My GTD System #2 - Horizons of Focus

Welcome to part #2 of the My GTD series, going over my approach to GTD and OmniFocus. Last time we looked at what makes up my system, from folders to contexts and perspectives. Today we'll go over the Horizons of Focus, how I structure these lists, and my approach to long-term planning.

This may sound like a strange detour but stick with me. I've adapted my workflows to make it easier to focus on what truly matters to me. The horizons of focus have become the backbone of my system.

Horizons of Focus

In a nutshell, the horizons of focus are the various levels at which we plan our lives. At the lowest levels you have your next actions and projects, and at the highest your life purpose. As you go up through the different horizons you're look further ahead into the future and your goals become more broad and/or abstract.

This is a part of the GTD framework where people might struggle. You need to figure out what your life purpose is--which is a challenge on it's own--and then you have to clarify these into achievable long and short-term goals.

Based on ideas from Joe Buhlig, Shawn Blanc, Merlin Mann, and known principles of effective goal-setting, I've cobbled together a step-by-step approach. Here it is:

50,000 (Life Purpose and Vision)

These are statements about the kind of person I want to be and the sort of life I want to lead. They are more important than any one job or place. They are true no matter how much money I have, or where in the world I am.

I was reluctant to share my life vision items in public. But an example here is far more useful, and you know what? I am damn proud of these:

  • Make a positive impact on other people's lives
  • Live with purpose
  • Support the people in my life
  • Enact change I'm proud of through care and dedication
  • Live in a nourishing environment
  • Learn from others; constantly question yourself
  • Observe life and myself in a positive and mindful way
  • See and experience the world and all kinds of creative and ingenious endevours
  • Have fun and be silly

40,000 (3-5 Year Plan)

David Allen describes this horizon as a set of long-term goals. To make it easier, I think of this as my 3-5 year plan. The statements become more specific, preferably with a measureable quantity associated:

  • Be in regular contact with my parents and organise to see them as often as possible.
  • Achieve 80 Kg with 15% BF
  • Have a JLPT certificate at least level 3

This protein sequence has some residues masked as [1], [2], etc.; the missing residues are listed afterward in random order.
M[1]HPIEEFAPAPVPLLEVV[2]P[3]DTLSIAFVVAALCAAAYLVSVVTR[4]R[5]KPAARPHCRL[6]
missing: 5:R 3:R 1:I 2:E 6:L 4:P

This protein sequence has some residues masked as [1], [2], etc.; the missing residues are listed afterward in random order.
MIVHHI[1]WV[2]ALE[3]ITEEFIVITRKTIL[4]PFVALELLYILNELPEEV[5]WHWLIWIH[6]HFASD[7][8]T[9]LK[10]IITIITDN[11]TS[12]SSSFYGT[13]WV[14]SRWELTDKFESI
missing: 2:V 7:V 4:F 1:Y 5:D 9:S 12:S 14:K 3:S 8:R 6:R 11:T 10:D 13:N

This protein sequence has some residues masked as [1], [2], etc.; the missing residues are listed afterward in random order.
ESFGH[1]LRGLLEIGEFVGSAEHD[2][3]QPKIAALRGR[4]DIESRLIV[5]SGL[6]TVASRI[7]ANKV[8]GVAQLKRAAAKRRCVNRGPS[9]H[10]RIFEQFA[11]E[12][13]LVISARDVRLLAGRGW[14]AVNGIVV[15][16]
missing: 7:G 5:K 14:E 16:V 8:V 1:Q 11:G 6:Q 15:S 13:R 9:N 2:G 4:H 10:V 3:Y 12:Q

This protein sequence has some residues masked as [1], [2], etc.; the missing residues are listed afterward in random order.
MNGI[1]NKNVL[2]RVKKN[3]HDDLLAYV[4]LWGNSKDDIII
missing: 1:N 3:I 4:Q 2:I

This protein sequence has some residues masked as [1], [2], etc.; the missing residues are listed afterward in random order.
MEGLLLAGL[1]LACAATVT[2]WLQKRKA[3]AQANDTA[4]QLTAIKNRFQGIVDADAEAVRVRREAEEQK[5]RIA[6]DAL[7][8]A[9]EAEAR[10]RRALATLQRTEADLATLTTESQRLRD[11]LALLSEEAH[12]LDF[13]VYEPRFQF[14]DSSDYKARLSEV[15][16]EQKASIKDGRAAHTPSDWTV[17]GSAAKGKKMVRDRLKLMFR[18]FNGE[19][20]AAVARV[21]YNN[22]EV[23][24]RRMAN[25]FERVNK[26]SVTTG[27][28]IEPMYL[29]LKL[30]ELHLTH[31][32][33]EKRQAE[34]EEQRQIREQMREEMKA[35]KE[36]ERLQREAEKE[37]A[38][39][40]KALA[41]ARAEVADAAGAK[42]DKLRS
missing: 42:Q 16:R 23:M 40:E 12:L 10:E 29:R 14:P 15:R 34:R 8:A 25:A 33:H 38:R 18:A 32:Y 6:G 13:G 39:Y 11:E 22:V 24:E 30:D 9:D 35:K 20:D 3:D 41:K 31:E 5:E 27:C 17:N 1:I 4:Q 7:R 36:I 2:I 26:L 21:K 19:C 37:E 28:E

• Have enjoyed 50 different books
  • Live in Japan in a beautiful home

Each of these connects to atleast one item at the 50,000 foot. Try to make these realistic and measureable where possible.

It's important to remember that plans will only take you so far. Life does whatever it wants and I won't achieve some of these goals. Think of these as signposts to help you move forward in the right direction.

30,000 (1-2 Year Plan)

I pick a bunch of the 40,000 foot goals that I want to work on and lay out a roadmap towards them over the next year, month by month:

  • Mar: Finish development of the finance application at work
  • Mar: Return to my main project at work
  • Mar: Plan parents visit
  • Mar: Finish reading Dresden: Death Masks
  • Apr: Finish reviewing chapter 2 of Remember the Kanji

In my complete list you'll see I'm working towards three of my 40,000 goals. If I fail to accomplish some of these, that's OK. Having to change your plan is better than not having a plan at all. I will either kick something to the next month or if it's no longer relevant, remove it all together.

20,000 (Areas of Responsibility)

I lay out my areas of responsibilites as folders in OmniFocus. To come up with these I made a mind map of all the things I'm invovled in, the things which I am accountable for, and the stuff that's important to me. I then tried to group them into categories that make sense. These change as my responsibilties evolve, which is to say, more often in the context of work and less so in my personal life.

Jay I'm Exhausted!

Grab a drink, get a snack. You've earned it. That was a long, but necessary ground-work discussion before we move to my workflows for daily planning and long-term reviewing.

Remember, I built these lists over months of repeated reviewing and refining. It also doesn't mean that my life is perfectly aligned with all my long-term goals. I get distracted by nearest and loudest as much as others. I have to work on things that don't matter as much as anybody else.

Having some idea of where you want to go, and doing your best to plot a course, is better than nothing.

For today, I want you to look through your 50,000 foot level list and make sure it's encompassing everything which is important to you.

If you have any questions, please feel free to leave a comment or message me on twitter

Have a good one. Until Next Time.

-- Jacob Blanco